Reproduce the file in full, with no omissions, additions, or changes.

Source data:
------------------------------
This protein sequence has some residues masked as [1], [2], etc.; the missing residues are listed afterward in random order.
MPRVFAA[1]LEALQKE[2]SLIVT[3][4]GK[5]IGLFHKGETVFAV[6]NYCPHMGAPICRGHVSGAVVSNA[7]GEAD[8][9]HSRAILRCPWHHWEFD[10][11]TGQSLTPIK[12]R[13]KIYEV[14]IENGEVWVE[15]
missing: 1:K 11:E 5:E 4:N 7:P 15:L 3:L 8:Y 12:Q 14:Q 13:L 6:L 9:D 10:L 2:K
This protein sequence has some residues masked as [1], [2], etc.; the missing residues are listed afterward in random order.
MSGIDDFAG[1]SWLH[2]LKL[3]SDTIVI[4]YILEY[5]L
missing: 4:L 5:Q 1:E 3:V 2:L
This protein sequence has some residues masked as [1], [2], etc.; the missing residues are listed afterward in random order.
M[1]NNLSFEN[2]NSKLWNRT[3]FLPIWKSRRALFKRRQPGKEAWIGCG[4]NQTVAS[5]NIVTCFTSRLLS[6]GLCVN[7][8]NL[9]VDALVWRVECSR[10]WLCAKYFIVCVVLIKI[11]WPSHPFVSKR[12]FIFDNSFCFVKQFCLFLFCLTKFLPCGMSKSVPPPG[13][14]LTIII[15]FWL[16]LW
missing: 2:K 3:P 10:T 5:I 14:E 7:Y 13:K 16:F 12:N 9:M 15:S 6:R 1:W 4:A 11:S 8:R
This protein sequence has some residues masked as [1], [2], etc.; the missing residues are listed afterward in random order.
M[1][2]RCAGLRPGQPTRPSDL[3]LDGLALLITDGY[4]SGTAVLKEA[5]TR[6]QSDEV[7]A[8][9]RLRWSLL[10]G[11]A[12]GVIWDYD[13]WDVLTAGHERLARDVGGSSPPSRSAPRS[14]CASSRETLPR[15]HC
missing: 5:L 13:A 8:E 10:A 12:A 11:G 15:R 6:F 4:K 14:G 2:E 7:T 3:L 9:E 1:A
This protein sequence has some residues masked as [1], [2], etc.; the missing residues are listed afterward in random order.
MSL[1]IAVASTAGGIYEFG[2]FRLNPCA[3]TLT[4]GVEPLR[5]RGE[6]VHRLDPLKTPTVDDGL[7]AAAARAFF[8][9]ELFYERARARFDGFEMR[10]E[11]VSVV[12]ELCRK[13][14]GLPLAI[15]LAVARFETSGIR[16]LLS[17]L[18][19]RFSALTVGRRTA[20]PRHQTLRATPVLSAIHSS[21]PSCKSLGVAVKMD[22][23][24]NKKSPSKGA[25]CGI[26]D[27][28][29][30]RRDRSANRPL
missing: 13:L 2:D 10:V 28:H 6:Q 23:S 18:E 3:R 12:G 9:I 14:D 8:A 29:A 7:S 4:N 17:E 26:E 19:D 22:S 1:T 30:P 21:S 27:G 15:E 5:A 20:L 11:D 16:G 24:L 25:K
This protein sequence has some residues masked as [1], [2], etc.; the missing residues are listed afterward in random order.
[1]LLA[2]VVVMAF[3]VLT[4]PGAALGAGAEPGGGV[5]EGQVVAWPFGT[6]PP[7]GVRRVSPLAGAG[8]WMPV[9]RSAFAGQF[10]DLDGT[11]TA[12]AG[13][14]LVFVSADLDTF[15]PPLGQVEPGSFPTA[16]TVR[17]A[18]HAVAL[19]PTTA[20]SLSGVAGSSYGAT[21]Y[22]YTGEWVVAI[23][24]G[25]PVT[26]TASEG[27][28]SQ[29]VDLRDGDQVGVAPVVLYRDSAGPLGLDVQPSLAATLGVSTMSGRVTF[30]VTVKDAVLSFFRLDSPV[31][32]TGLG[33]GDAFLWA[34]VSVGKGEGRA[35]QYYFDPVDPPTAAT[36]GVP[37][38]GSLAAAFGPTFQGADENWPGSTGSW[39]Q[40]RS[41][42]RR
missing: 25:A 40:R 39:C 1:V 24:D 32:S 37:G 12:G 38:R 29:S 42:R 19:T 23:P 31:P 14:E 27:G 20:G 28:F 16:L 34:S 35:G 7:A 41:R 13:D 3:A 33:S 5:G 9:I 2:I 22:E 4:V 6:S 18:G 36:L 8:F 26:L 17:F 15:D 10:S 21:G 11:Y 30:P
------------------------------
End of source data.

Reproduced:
This protein sequence has some residues masked as [1], [2], etc.; the missing residues are listed afterward in random order.
MPRVFAA[1]LEALQKE[2]SLIVT[3][4]GK[5]IGLFHKGETVFAV[6]NYCPHMGAPICRGHVSGAVVSNA[7]GEAD[8][9]HSRAILRCPWHHWEFD[10][11]TGQSLTPIK[12]R[13]KIYEV[14]IENGEVWVE[15]
missing: 1:K 11:E 5:E 4:N 7:P 15:L 3:L 8:Y 12:Q 14:Q 13:L 6:L 9:D 10:L 2:K
This protein sequence has some residues masked as [1], [2], etc.; the missing residues are listed afterward in random order.
MSGIDDFAG[1]SWLH[2]LKL[3]SDTIVI[4]YILEY[5]L
missing: 4:L 5:Q 1:E 3:V 2:L
This protein sequence has some residues masked as [1], [2], etc.; the missing residues are listed afterward in random order.
M[1]NNLSFEN[2]NSKLWNRT[3]FLPIWKSRRALFKRRQPGKEAWIGCG[4]NQTVAS[5]NIVTCFTSRLLS[6]GLCVN[7][8]NL[9]VDALVWRVECSR[10]WLCAKYFIVCVVLIKI[11]WPSHPFVSKR[12]FIFDNSFCFVKQFCLFLFCLTKFLPCGMSKSVPPPG[13][14]LTIII[15]FWL[16]LW
missing: 2:K 3:P 10:T 5:I 14:E 7:Y 13:K 16:F 12:N 9:M 15:S 6:R 1:W 4:A 11:S 8:R
This protein sequence has some residues masked as [1], [2], etc.; the missing residues are listed afterward in random order.
M[1][2]RCAGLRPGQPTRPSDL[3]LDGLALLITDGY[4]SGTAVLKEA[5]TR[6]QSDEV[7]A[8][9]RLRWSLL[10]G[11]A[12]GVIWDYD[13]WDVLTAGHERLARDVGGSSPPSRSAPRS[14]CASSRETLPR[15]HC
missing: 5:L 13:A 8:E 10:A 12:A 11:G 15:R 6:F 4:K 14:G 2:E 7:T 3:L 9:E 1:A
This protein sequence has some residues masked as [1], [2], etc.; the missing residues are listed afterward in random order.
MSL[1]IAVASTAGGIYEFG[2]FRLNPCA[3]TLT[4]GVEPLR[5]RGE[6]VHRLDPLKTPTVDDGL[7]AAAARAFF[8][9]ELFYERARARFDGFEMR[10]E[11]VSVV[12]ELCRK[13][14]GLPLAI[15]LAVARFETSGIR[16]LLS[17]L[18][19]RFSALTVGRRTA[20]PRHQTLRATPVLSAIHSS[21]PSCKSLGVAVKMD[22][23][24]NKKSPSKGA[25]CGI[26]D[27][28][29][30]RRDRSANRPL
missing: 13:L 2:D 10:V 28:H 6:Q 23:S 18:E 3:R 12:G 9:I 14:D 8:A 29:A 7:S 4:N 17:E 26:E 19:D 22:S 1:T 30:P 21:S 27:G 15:E 5:A 20:L 11:D 16:G 24:L 25:K
This protein sequence has some residues masked as [1], [2], etc.; the missing residues are listed afterward in random order.
[1]LLA[2]VVVMAF[3]VLT[4]PGAALGAGAEPGGGV[5]EGQVVAWPFGT[6]PP[7]GVRRVSPLAGAG[8]WMPV[9]RSAFAGQF[10]DLDGT[11]TA[12]AG[13][14]LVFVSADLDTF[15]PPLGQVEPGSFPTA[16]TVR[17]A[18]HAVAL[19]PTTA[20]SLSGVAGSSYGAT[21]Y[22]YTGEWVVAI[23][24]G[25]PVT[26]TASEG[27][28]SQ[29]VDLRDGDQVGVAPVVLYRDSAGPLGLDVQPSLAATLGVSTMSGRVTF[30]VTVKDAVLSFFRLDSPV[31][32]TGLG[33]GDAFLWA[34]VSVGKGEGRA[35]QYYFDPVDPPTAAT[36]GVP[37][38]GSLAAAFGPTFQGADENWPGSTGSW[39]Q[40]RS[41][42]RR
missing: 25:A 40:R 39:C 1:V 24:D 32:S 37:G 12:G 38:R 29:S 42:R 19:T 23:P 31:P 14:E 27:G 20:G 28:F 16:L 34:S 35:G 7:A 41:R 13:D 3:A 33:S 5:G 9:I 2:I 22:E 4:V 6:S 18:G 36:L 8:F 26:L 17:F 15:D 10:S 21:G 11:Y 30:P